Recently added item(s)
California has always been one of the country’s most progressive states. It was the first state to ban public smoking. It also was the first to legalize the use of marijuana for medicinal purposes.
Now California port operators want to be the first to use hydrogen-powered forklifts on a large scale.
Hydrogen has long been touted by environmentalists as the cleanest fuel source. But according to the US Department of Energy, it is “still in market infancy as a transportation fuel.”
Electric vehicles powered by hydrogen fuel cells are just starting to enter the materials handling marketplace, primarily in the testing stage for things like public buses, ground support equipment, and forklifts.
Yet the California Hydrogen Business Council already has unveiled a plan to promote the use of hydrogen-powered forklifts and other vehicles at the state’s enormous ports in Los Angeles and Long Beach, two of the nation’s largest and busiest.
The report was developed as a result of a consortium of industry leaders held last November, including representatives from hydrogen producers, port operators, and environmental scientists, and others.
A Three-Tiered Battle Plan
The ultimate goal is to achieve zero emissions at the two Southern California cargo handling facilities. To reach this objective, the group identified three key messages:
- Port managers are keenly aware of the need to reduce emissions and have recently delivered an updated Clean Air Action Plan. They are interested in where hydrogen and fuel cells can play a role. Suppliers need to work closely with the players at the ports to understand operations and to match technology solutions appropriately.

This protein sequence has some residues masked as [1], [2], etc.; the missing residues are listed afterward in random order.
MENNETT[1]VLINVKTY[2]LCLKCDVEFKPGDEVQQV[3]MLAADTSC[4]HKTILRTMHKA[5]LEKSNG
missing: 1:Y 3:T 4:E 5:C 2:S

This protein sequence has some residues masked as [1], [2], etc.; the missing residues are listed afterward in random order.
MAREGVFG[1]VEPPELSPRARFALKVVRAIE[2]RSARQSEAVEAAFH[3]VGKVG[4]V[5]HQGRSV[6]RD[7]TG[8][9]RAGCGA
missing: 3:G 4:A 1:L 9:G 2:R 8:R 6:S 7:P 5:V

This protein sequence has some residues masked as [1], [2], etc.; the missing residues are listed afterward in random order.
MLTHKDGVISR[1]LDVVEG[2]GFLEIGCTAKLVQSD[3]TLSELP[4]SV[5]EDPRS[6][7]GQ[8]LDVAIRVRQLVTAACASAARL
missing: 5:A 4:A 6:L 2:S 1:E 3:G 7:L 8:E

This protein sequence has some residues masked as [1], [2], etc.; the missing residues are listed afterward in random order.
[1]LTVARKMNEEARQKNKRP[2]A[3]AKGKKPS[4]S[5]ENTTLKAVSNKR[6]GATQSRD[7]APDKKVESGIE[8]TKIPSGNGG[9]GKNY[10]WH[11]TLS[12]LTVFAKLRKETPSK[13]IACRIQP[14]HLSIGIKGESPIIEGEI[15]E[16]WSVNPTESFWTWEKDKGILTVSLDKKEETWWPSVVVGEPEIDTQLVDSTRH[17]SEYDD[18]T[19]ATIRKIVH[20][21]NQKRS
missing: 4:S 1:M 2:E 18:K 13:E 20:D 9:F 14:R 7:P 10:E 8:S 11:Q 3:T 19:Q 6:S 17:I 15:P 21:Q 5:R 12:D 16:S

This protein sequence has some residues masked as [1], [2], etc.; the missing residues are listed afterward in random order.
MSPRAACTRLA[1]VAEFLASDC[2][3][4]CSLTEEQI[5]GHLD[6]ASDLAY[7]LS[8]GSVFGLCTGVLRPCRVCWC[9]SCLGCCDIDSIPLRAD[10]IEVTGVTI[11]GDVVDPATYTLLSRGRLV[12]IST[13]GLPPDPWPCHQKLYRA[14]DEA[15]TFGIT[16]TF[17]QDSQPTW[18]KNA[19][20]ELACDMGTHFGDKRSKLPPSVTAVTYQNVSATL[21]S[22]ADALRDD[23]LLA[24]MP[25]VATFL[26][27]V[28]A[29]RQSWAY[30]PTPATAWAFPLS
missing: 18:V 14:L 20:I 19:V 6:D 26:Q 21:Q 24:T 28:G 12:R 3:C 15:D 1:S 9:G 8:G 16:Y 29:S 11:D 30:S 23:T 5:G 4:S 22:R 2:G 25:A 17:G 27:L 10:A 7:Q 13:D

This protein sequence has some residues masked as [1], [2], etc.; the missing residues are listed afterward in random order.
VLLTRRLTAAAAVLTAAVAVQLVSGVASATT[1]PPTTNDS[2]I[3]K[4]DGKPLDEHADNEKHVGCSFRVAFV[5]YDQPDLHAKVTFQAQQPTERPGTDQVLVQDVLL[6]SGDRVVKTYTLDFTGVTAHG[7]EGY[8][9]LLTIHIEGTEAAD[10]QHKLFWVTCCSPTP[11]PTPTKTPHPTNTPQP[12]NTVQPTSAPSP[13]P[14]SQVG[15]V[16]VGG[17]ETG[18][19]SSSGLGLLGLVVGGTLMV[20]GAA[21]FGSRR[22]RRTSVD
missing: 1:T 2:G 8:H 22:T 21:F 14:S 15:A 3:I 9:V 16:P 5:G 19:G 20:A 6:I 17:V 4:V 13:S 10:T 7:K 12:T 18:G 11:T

- Commercial fuel cell and hydrogen systems exist to provide clean mobile power in many types of vehicles and stationary power for onsite operations. The technologies need to be proven in the port environment and available in industrial quantities to move into this market.
- Funding sources with various agencies can be accessed to move hydrogen technology into the ports, and port managers are willing and welcoming for further discussion.
Pushing for Clean Air Power Sources
The group conceded that it cannot actually tell port operators what kind of fuel technologies to use. Instead, it can only push for more environmentally friendly solutions.
The next step is to hold follow-up meetings to work out implementation of the plan into action.
Hydrogen used in power cells comes mostly from water through a process called steam reforming, which combines high-temperature steam with natural gas to extract hydrogen. Another
Hydrogen also can be extracted from water through electrolysis, but this method is much more energy intensive.
Currently, most of the hydrogen produced in the US is used for refining petroleum, treating metals, producing fertilizer, and processing foods.